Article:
File photo                                Dual-lining of pickleball ourts has happened all over North America and results in significant cost savings, writes Bert Coates of BC Pickleball.

File photo Dual-lining of pickleball ourts has happened all over North America and results in significant cost savings, writes Bert Coates of BC Pickleball.

LETTERS: Sharing court space for tennis and pickleball makes financial sense

Editor:

Re: Leave courts for tennis, too, letters, July 5.

Shared court space is exactly what was proposed to White Rock city council as an economical way to accommodate both players of tennis or pickleball. Dual-lining of courts has happened all over North America – more than 100 Canadian communities have gone that route because it makes perfect dollars and sense.

Dedicated courts would have cost taxpayers upwards of $50,000 to $75,000 for four courts while dual-lining three tennis courts creates 12 pickleball courts and will only cost about $4,000 – big savings.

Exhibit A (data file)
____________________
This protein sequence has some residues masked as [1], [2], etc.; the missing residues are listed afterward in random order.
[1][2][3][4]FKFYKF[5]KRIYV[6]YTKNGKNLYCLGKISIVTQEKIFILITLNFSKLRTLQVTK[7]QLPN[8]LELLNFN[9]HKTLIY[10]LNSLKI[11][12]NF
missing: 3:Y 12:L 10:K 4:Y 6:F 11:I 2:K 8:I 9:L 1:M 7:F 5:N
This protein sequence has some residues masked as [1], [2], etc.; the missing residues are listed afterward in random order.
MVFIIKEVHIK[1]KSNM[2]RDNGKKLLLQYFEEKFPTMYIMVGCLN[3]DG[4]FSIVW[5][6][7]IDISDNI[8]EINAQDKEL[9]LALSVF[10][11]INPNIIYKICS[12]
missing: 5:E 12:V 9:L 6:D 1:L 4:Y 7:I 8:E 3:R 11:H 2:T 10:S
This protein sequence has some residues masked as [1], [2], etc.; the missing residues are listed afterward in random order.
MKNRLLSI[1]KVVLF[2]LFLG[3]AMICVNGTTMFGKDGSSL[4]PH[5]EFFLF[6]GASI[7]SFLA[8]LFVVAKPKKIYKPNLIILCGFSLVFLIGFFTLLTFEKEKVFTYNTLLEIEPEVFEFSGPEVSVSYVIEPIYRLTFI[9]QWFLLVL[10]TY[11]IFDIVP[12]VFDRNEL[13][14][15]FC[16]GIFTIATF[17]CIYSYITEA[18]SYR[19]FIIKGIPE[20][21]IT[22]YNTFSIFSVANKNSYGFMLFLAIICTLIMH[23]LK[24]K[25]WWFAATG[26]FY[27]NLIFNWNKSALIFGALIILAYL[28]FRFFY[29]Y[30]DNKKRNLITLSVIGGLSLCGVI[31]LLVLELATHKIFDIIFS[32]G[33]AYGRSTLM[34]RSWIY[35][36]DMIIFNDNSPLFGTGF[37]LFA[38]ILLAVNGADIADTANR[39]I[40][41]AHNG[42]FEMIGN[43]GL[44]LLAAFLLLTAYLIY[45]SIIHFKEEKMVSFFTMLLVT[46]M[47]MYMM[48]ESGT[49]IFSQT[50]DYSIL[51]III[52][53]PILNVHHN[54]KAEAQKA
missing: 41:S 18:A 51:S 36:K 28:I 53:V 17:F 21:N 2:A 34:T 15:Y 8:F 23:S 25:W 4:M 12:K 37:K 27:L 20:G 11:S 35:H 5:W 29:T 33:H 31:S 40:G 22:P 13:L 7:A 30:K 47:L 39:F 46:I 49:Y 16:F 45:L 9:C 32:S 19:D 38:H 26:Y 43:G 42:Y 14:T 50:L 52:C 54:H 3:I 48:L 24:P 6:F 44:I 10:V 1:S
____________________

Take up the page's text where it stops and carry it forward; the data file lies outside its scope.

Sure, those tennis players set in their ways might have to adjust to some initial visual distraction – but the youth of today play in school gyms with as many as three systems of sports lines – and somehow they still have competitive games and fun.

All we are asking is your sportsmen sharing this civic space and some flexibility for working out a co-operative schedule. Besides, many a time, nobody is on those Centennial tennis courts when we are over-crowded at pickleball, and vice versa.

Tennis players are all welcome to come try pickleball, we even have some loaner paddles. It is a sport for ages eight to 80, and now even part of B.C. schools’ physical education program. So a lot more younger players are getting good, healthful exercise.

The new 2019 White Rock city council did approve the motion, so we hope they fulfil that promise as budget and staff are available. It will be brighter tomorrow for all wanting a healthier lifestyle.

Bert Coates, BC Pickleball